Revolutions in general involve some form of change. They usually involve sudden events and have significant and broad effects on the society in which the revolution is taking place. Unlike a rebellion or insurrection, which is similar to a rebellion but is less organised in offensive and political tactics, a revolution is generally successful in overthrowing the government and/or ruling system. There are three different types of revolutions; they are Political Revolutions, Social Revolutions, and Technological Revolutions.
Political Revolutions are mass movements in which all of the society is inevitably involved or affected. They are always aimed at the government or current ruling class and involve the transfer of political power from the current group to a new revolutionary government. They also involve, in addition to political change, gradual long term social change in which all the facts of society (economic, cultural, and psychological) are changed. In general, Political Revolutions are unauthorised or illegal - there is no lawful provision for change in a revolution.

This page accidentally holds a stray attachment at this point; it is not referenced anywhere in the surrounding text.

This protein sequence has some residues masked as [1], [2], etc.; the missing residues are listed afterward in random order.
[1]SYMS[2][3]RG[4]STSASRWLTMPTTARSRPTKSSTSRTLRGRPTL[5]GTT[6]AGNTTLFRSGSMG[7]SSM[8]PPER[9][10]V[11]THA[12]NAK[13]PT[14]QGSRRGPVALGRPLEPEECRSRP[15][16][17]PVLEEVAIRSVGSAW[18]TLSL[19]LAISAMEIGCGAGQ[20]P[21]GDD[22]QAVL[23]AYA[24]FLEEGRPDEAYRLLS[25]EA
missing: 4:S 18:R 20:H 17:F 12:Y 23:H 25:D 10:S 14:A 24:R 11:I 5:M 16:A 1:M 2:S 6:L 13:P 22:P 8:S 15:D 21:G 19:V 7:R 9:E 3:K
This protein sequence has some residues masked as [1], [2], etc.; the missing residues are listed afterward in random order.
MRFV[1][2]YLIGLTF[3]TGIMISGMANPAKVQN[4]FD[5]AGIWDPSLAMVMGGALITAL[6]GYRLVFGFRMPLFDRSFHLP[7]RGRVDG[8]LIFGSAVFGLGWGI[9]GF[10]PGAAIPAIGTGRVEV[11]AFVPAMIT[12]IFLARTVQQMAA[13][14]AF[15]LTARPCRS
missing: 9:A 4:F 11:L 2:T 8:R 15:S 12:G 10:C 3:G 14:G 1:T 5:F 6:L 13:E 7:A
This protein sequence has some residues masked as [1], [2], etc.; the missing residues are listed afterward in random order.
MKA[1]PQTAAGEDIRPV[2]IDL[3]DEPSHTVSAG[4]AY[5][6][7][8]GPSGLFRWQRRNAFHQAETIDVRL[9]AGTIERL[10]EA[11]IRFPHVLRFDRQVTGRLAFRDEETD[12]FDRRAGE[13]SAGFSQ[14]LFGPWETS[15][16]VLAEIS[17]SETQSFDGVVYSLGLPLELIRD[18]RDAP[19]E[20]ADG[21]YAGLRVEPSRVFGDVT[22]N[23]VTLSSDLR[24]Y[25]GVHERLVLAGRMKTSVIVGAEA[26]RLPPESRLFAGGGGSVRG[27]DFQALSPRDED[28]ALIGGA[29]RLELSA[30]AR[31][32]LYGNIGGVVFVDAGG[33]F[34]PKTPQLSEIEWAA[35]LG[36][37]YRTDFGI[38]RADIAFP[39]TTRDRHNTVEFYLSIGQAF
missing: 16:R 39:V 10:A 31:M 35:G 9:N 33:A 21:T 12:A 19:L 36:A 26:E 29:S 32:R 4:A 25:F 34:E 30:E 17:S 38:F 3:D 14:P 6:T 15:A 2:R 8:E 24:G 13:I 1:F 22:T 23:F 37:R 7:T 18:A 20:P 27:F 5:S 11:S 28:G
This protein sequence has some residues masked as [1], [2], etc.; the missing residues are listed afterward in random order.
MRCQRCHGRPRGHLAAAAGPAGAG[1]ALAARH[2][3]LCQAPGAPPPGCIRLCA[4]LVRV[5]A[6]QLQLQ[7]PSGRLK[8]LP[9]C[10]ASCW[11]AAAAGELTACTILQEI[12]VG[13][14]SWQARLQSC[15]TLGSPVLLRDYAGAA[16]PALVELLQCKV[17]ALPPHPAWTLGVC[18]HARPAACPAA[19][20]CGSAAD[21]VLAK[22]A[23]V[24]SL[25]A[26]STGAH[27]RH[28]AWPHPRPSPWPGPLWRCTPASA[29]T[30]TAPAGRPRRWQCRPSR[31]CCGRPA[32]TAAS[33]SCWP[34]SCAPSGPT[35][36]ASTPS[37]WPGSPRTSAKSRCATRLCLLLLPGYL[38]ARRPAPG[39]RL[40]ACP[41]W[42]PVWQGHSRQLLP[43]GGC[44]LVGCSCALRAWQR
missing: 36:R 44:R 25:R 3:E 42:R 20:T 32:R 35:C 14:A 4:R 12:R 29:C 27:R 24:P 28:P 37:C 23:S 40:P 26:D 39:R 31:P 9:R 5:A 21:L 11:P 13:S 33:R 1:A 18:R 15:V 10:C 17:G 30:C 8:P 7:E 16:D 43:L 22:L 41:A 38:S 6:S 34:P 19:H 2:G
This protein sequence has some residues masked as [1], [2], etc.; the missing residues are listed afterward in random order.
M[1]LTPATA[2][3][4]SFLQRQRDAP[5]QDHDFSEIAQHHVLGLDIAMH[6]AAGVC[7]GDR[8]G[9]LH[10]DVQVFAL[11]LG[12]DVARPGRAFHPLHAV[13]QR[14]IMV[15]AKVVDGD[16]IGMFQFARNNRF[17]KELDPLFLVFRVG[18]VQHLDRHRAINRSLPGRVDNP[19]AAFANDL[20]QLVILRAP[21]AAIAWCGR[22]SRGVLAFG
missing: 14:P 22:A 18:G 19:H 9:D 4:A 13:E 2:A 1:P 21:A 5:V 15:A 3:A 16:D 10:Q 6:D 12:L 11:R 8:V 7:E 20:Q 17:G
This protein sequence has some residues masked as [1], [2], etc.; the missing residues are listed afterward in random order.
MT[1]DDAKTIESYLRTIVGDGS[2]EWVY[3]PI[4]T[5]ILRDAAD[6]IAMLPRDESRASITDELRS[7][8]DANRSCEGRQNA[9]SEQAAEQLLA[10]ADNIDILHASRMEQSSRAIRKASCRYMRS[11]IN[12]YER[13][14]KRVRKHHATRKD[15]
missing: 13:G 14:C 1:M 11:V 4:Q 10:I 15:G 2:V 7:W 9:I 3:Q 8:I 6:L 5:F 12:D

Political Revolutions almost always involve the use of threat or violence.
Social Revolutions involve a change in the social status of a particular nation or nations. One such social revolution that has occurred in the past was the sexual revolution which mainly took place during the 1960s - 70s after the release of 'the pill', a drug used to prevent contraception. This then created an outburst in sexual acts and experimentation.
Technological Revolutions involve the change of the use of technology in everyday lives. One of the largest technological revolutions was that of the computer revolution, which saw the development of high powered complex computers used to boost efficiency in the workplace as well as the home. However, the introduction of the personal computer, despite creating thousands of high-tech jobs, saw the loss of millions...